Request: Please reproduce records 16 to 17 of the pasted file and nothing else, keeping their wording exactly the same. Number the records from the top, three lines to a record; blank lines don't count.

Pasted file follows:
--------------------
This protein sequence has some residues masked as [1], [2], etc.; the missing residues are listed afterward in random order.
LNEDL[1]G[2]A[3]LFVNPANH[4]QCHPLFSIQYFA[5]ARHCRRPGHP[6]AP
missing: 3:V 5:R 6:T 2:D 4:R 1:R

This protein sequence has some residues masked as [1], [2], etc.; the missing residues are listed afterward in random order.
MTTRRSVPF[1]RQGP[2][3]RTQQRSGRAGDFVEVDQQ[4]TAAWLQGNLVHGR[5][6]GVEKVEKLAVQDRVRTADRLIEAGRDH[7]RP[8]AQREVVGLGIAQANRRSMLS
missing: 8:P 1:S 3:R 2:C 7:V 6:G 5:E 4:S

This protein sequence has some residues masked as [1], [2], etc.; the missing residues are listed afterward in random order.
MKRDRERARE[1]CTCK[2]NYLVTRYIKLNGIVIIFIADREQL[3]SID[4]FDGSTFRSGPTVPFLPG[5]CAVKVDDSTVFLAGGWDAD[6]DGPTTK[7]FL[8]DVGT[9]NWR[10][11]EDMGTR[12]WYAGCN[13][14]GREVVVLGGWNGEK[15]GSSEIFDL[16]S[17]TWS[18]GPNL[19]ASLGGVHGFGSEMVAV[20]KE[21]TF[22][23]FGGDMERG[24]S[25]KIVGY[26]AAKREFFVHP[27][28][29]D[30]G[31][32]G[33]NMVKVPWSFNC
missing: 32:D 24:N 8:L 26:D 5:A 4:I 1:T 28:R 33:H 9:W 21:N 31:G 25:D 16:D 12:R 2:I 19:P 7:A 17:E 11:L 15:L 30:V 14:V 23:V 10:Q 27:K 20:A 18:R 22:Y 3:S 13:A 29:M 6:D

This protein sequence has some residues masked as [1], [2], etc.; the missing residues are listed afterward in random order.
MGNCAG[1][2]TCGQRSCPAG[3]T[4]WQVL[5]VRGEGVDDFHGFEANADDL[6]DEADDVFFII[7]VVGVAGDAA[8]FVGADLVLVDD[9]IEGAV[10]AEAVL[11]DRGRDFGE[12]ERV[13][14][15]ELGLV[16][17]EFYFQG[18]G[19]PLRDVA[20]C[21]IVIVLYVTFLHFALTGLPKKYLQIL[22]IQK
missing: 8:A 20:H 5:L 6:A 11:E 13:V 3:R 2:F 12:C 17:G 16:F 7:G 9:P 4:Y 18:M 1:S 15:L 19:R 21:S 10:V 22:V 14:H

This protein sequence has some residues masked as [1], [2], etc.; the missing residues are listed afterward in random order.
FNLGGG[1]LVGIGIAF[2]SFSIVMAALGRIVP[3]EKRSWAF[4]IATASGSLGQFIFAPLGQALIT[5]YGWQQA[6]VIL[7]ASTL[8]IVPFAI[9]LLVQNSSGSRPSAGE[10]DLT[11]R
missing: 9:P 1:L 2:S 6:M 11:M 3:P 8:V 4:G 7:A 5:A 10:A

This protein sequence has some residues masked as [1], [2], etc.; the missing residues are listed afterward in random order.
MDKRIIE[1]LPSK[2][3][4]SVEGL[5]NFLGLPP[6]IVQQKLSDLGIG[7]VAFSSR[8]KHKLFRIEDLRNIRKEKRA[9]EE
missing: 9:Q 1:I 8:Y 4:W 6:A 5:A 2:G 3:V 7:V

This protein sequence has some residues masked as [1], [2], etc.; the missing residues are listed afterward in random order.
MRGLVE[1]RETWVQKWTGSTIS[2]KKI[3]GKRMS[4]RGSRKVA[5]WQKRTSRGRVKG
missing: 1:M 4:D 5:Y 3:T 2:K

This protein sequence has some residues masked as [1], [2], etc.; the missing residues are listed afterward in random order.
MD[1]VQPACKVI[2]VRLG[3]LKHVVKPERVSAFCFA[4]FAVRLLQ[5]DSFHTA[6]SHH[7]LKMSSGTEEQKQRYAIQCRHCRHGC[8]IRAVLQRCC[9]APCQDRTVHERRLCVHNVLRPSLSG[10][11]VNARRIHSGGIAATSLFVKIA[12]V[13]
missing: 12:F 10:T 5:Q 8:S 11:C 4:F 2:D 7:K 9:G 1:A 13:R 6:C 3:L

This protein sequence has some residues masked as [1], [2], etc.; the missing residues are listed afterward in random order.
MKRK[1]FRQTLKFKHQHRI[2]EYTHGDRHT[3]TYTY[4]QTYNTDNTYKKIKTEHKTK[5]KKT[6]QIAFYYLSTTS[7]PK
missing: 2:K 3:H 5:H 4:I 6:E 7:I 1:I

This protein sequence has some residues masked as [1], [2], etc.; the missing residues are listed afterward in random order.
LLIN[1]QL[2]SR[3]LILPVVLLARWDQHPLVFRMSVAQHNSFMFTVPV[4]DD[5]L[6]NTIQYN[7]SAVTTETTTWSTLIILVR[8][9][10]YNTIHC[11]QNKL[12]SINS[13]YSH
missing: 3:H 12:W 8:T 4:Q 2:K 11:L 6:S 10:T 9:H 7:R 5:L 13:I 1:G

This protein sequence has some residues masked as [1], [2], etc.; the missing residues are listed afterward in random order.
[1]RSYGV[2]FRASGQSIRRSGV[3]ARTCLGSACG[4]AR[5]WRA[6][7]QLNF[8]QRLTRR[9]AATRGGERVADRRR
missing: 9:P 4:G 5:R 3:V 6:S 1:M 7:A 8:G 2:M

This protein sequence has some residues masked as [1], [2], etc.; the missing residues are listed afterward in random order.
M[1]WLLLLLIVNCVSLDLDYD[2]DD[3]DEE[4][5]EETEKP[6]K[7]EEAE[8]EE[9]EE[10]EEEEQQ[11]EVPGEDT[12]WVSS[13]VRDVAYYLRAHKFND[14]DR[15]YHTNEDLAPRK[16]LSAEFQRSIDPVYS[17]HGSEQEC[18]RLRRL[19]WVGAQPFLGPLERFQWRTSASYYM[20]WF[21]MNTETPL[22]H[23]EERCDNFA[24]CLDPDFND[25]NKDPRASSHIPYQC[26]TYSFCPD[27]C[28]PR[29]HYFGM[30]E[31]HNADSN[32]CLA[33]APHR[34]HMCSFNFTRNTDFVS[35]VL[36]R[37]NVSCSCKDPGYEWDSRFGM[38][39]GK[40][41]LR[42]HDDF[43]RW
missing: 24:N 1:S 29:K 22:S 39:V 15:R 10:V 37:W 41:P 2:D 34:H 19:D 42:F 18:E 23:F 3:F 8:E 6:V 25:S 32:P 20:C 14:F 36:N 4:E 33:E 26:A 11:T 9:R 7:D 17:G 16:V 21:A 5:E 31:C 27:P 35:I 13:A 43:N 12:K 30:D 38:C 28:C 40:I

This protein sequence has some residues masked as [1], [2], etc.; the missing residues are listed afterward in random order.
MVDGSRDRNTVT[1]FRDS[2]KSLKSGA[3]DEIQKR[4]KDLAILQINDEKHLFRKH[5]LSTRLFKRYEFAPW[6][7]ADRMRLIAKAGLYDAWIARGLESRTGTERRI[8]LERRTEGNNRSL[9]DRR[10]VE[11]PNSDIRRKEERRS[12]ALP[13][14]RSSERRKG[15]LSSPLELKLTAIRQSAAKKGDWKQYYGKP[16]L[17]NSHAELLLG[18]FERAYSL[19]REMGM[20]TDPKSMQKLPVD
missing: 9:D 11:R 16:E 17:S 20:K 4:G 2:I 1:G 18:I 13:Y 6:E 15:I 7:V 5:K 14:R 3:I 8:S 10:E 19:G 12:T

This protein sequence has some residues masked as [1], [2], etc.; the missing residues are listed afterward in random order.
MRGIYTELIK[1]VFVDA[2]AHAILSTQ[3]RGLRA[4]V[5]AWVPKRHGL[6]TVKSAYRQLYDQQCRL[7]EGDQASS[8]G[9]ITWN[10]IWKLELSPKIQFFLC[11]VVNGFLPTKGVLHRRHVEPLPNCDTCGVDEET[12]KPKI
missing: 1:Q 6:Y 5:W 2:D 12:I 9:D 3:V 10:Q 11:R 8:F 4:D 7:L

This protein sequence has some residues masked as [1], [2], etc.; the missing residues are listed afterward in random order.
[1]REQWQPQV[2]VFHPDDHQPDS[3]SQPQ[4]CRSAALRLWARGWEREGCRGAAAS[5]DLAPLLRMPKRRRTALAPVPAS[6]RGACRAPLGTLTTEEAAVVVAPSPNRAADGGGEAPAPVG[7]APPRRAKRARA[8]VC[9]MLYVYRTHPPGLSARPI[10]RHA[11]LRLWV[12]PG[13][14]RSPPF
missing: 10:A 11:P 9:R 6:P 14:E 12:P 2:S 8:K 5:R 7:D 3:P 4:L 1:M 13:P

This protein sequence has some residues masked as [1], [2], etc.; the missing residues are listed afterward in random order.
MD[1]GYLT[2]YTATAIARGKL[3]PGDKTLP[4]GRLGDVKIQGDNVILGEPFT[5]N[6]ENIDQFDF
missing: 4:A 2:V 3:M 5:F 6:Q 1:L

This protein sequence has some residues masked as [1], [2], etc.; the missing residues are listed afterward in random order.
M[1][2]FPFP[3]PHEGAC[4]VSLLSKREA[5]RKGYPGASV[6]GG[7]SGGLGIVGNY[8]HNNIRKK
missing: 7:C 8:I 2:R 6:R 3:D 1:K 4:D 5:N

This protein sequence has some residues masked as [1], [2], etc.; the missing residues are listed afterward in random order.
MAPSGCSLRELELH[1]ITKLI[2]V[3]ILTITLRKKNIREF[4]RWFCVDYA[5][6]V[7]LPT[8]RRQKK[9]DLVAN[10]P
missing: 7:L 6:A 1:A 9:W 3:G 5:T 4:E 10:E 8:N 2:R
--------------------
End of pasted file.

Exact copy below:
This protein sequence has some residues masked as [1], [2], etc.; the missing residues are listed afterward in random order.
MD[1]GYLT[2]YTATAIARGKL[3]PGDKTLP[4]GRLGDVKIQGDNVILGEPFT[5]N[6]ENIDQFDF
missing: 4:A 2:V 3:M 5:F 6:Q 1:L

This protein sequence has some residues masked as [1], [2], etc.; the missing residues are listed afterward in random order.
M[1][2]FPFP[3]PHEGAC[4]VSLLSKREA[5]RKGYPGASV[6]GG[7]SGGLGIVGNY[8]HNNIRKK
missing: 7:C 8:I 2:R 6:R 3:D 1:K 4:D 5:N